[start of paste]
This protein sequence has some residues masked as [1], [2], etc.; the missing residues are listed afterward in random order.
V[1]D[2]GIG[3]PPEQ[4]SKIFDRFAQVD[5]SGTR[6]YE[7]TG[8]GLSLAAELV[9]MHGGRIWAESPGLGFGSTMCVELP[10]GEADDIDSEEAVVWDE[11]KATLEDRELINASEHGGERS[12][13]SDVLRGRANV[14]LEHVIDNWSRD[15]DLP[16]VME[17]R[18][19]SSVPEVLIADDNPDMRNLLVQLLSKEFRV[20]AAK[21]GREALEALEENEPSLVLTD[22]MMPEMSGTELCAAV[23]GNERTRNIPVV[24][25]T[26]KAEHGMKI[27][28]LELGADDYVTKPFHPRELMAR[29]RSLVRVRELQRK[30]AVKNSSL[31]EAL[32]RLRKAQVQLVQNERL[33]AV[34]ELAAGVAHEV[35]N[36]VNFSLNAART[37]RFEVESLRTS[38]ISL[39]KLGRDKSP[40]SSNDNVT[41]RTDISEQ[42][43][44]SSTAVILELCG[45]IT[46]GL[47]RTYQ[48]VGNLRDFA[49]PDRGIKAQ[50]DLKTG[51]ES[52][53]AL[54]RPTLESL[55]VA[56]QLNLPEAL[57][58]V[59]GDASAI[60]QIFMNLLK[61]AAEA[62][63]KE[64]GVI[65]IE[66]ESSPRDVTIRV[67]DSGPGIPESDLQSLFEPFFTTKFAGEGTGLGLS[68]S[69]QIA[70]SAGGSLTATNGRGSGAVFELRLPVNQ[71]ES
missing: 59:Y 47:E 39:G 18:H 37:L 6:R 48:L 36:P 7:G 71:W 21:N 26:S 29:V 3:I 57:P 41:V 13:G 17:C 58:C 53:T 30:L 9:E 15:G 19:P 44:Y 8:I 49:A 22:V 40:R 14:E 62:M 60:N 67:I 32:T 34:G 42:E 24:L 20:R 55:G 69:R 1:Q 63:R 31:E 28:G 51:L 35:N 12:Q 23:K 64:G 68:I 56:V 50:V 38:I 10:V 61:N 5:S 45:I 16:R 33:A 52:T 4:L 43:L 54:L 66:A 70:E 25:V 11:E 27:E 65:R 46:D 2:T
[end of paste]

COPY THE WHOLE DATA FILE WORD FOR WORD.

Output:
This protein sequence has some residues masked as [1], [2], etc.; the missing residues are listed afterward in random order.
V[1]D[2]GIG[3]PPEQ[4]SKIFDRFAQVD[5]SGTR[6]YE[7]TG[8]GLSLAAELV[9]MHGGRIWAESPGLGFGSTMCVELP[10]GEADDIDSEEAVVWDE[11]KATLEDRELINASEHGGERS[12][13]SDVLRGRANV[14]LEHVIDNWSRD[15]DLP[16]VME[17]R[18][19]SSVPEVLIADDNPDMRNLLVQLLSKEFRV[20]AAK[21]GREALEALEENEPSLVLTD[22]MMPEMSGTELCAAV[23]GNERTRNIPVV[24][25]T[26]KAEHGMKI[27][28]LELGADDYVTKPFHPRELMAR[29]RSLVRVRELQRK[30]AVKNSSL[31]EAL[32]RLRKAQVQLVQNERL[33]AV[34]ELAAGVAHEV[35]N[36]VNFSLNAART[37]RFEVESLRTS[38]ISL[39]KLGRDKSP[40]SSNDNVT[41]RTDISEQ[42][43][44]SSTAVILELCG[45]IT[46]GL[47]RTYQ[48]VGNLRDFA[49]PDRGIKAQ[50]DLKTG[51]ES[52][53]AL[54]RPTLESL[55]VA[56]QLNLPEAL[57][58]V[59]GDASAI[60]QIFMNLLK[61]AAEA[62][63]KE[64]GVI[65]IE[66]ESSPRDVTIRV[67]DSGPGIPESDLQSLFEPFFTTKFAGEGTGLGLS[68]S[69]QIA[70]SAGGSLTATNGRGSGAVFELRLPVNQ[71]ES
missing: 59:Y 47:E 39:G 18:H 37:L 6:R 48:L 36:P 7:G 71:W 21:N 26:S 29:V 3:I 57:P 41:V 13:G 17:C 58:C 53:T 30:L 9:E 15:G 19:P 44:Y 8:I 49:A 22:V 40:R 14:E 62:M 60:N 67:I 32:T 34:G 42:E 24:L 20:R 55:G 69:R 1:Q 63:R 31:E 28:G 51:L 35:N 12:Q 23:K 64:G 68:I 56:V 50:V 38:I 10:V 61:N 5:S 45:I 16:R 33:A 52:T 4:L 43:L 54:L 66:A 70:E 25:V 11:E 27:E 65:R 46:D 2:T